This article was first published on the 29th of March 2008 at Noise Free Investing.
Jack’s first compensation committee meeting went smoother than he had thought it would. The night before he had spend countless hours reading the previous CEO’s compensation agreement, the agreement competitors had with their CEO’s, and recommendations of the consulting firm he had hired.
Jack feared that the other board members would notice that he didn’t have a clue when it came to setting compensation. He had been in a panic for the past week, his wife sensed what was going on and he confessed his insecurities about his new board position. She laughed, remarking “as if my Harvard MBA husband can’t set compensation for CEO.”
Arriving a few minutes late for the meeting, Jack took the only empty seat: the head of the table. As he sat all conversation in the room went silent. All eyes were on him. “I have reviewed the compensation agreement with the previous CEO, read the consulting report, and read the compensation agreements of all of our competitors,” he started. “We need to offer something competitive in order to attract a good CEO. I recommend that we follow the advice of the consultant: pay the CEO in the top third of companies with similar revenues, offer significant fixed-priced stock options, and employ a bonus scheme that varies depending on profits.” A long silence overtook the room.
Jack wondered if he had been exposed for the fake he was. Harvard didn’t teach him how to set compensation; he hadn’t the first clue where to begin. After what seemed like eternity, a well dressed female remarked smartly “clearly we put the right man in charge, I second that recommendation.”
While characters above may be fictional, regretfully for shareholders, the story is too close to reality. Compensation is tricky. In order to accurately judge compensation you need to understand the business, retained capital, and people. In Corporate America, it’s rare to see companies that understand how to set compensation. When Bertrand Russell observed: “Most men would rather die than think. Many do.” He could have been contemplating compensation arrangements.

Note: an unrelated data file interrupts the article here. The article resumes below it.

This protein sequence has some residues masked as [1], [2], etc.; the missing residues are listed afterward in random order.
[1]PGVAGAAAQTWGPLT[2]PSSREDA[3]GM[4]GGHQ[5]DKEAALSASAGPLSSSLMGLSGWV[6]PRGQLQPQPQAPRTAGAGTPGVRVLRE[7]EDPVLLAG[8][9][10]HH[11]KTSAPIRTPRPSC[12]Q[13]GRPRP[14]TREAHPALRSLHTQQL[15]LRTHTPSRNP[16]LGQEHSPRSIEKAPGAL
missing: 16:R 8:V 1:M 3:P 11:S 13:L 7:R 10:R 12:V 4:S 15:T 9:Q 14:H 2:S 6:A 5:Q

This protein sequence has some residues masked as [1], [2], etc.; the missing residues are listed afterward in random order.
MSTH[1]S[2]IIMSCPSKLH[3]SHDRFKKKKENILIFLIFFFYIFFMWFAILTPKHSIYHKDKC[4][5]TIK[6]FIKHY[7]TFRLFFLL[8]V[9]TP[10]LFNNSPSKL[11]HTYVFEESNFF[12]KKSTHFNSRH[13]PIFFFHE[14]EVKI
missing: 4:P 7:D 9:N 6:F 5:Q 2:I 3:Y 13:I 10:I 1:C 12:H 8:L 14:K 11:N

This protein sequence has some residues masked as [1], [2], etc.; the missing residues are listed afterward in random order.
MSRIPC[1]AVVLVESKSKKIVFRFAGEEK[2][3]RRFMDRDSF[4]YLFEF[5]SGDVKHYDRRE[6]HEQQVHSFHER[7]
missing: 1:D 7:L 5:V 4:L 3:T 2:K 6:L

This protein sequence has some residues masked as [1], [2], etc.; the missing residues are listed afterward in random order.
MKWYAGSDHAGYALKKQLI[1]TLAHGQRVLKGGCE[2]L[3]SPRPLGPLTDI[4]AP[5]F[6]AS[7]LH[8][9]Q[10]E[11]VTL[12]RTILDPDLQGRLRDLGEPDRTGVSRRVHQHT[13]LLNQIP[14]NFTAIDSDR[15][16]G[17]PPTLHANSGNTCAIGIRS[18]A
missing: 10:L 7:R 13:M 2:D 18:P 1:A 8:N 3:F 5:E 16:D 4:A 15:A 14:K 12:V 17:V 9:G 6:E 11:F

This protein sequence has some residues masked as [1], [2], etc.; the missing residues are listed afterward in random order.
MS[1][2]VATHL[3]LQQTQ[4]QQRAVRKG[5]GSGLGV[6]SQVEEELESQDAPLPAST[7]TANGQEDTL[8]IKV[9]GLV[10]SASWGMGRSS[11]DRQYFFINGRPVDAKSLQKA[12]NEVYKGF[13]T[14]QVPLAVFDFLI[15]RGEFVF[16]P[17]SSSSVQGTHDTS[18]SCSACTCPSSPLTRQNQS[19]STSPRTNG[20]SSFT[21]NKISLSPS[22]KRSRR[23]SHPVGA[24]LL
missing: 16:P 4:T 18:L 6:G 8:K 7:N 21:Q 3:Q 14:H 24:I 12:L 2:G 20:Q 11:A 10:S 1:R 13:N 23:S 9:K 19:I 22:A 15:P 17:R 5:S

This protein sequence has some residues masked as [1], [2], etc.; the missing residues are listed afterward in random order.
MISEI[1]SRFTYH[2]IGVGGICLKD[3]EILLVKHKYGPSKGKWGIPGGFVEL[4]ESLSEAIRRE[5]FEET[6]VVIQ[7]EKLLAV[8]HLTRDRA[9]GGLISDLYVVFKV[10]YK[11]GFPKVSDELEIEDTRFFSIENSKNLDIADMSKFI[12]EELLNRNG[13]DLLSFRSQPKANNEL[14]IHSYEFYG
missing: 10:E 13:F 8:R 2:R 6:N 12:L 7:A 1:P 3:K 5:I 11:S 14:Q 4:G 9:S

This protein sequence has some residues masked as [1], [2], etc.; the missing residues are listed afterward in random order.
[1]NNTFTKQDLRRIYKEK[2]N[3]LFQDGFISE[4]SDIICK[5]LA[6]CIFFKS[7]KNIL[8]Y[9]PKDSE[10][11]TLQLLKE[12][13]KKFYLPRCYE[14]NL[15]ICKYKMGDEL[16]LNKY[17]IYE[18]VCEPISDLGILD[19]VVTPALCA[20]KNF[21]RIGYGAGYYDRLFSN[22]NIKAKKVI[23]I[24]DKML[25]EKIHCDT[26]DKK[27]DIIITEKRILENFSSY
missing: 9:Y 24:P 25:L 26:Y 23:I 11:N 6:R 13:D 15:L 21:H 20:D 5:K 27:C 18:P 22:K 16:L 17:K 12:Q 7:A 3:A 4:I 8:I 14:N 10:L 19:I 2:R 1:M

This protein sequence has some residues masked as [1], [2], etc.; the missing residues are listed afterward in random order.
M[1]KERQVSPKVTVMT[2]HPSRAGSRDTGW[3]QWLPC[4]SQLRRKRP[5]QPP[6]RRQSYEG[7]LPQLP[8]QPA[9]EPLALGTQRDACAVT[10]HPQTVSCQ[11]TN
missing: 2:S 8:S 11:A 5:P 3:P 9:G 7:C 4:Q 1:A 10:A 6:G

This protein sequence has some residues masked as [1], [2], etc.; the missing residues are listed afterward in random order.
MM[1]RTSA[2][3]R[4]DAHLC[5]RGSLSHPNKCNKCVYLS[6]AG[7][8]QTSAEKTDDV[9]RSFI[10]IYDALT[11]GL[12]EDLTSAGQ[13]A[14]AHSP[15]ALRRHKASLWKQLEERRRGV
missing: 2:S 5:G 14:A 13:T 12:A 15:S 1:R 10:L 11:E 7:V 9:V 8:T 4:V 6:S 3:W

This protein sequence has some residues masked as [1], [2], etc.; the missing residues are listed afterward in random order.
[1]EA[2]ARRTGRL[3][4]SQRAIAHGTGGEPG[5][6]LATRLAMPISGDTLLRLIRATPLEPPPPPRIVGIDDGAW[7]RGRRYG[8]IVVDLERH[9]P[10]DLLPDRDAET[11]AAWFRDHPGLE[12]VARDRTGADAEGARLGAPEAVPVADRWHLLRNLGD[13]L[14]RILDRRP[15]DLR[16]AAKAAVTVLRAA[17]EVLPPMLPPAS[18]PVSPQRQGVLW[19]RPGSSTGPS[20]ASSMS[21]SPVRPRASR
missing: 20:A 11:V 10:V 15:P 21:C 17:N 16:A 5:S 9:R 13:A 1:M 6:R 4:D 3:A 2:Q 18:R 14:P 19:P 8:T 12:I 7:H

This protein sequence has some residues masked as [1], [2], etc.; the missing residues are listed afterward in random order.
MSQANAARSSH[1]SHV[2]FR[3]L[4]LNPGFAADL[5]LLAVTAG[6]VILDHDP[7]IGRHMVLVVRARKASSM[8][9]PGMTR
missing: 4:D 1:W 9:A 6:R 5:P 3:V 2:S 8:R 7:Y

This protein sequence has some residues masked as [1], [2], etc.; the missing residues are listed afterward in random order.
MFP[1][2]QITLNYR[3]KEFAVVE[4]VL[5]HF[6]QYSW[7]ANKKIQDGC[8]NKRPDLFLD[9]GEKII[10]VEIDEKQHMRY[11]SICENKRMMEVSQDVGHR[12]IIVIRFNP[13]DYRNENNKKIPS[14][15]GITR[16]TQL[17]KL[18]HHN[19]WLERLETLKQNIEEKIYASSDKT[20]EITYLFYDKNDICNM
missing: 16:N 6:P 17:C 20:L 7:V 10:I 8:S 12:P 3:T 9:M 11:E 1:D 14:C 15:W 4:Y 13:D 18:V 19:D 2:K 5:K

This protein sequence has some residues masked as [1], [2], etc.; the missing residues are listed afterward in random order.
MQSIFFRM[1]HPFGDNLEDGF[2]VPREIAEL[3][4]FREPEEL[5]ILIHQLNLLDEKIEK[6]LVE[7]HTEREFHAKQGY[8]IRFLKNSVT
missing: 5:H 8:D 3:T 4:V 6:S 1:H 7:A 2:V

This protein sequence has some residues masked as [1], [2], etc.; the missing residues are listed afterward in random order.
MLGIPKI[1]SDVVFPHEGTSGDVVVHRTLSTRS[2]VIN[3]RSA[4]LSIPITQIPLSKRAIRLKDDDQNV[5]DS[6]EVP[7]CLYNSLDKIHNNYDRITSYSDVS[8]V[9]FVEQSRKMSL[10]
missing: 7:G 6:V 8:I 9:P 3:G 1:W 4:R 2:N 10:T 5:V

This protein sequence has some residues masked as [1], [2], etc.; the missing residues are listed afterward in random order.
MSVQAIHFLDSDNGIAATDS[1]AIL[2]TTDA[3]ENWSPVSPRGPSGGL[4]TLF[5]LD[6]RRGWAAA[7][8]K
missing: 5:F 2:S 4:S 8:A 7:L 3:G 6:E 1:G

Before you can set any compensation you must understand how the position will be judged. In our view, CEO’s should not be judged on revenues, profits, customers, share-price, or total market capitalization. Unfortunately for shareholders, most are.
In simple businesses CEO’s should be judged by the results they achieve based on the assets employed. Any increase in profits needs to be compared with the incremental capital investment that produced it (as well as leverage employed, commodity prices, and other factors). Since retained earnings invested poorly can still lead to ever-increasing profits, CEO’s should be charged a high-rate for any incremental capital they employ. They should also be compensated for capital returned to owners (or, a corporate parent if the company is a subsidiary).
Let’s take a look at one recent employment agreement that we like from Western Sizzlin. Bob Moore, the CEO of Western Sizzlin Stores Inc. and Western Sizzlin Franchise Corporation, pays to retain earnings.
The Agreement provides Mr. Moore with a minimum base salary of $250,000 per year. He is eligible for bonus compensation equal to twenty percent (20%) of Cash Flows (as defined in the Agreement) in excess of $2.3 million annually as adjusted by a charge of 20% of any incremental investment of capital during each year. He also receives a monthly car allowance of $1,500 per month and a housing allowance of $1,500 per month. He is eligible for such other benefits as are offered other employees from time to time and will be reimbursed for out-of-pocket expenses pursuant to the Company’s existing policies.
In this agreement Bob is compensated heavily (20%) for any growth in future cash flow. However, he’s also charged just as heavily for any retained earnings that he fails to return to Western Sizzlin. Thus, Bob’s earnings increase when earning on additional capital exceed a meaningful hurdle. (It would have been nice to see something about the base $2.3 million in cash flows being adjusted for inflation yearly.) However, Bob’s bonus is symmetrical: If he retains incremental capital that yields sub-standard returns, it quickly becomes costly. This agreement compensates Bob, to pass up money he can’t reinvest in the business at a high rate of return to his corporate parent (Western Sizzlin).
At the time of writing the author holds a long position in WEST. Visit Noise Free Investing
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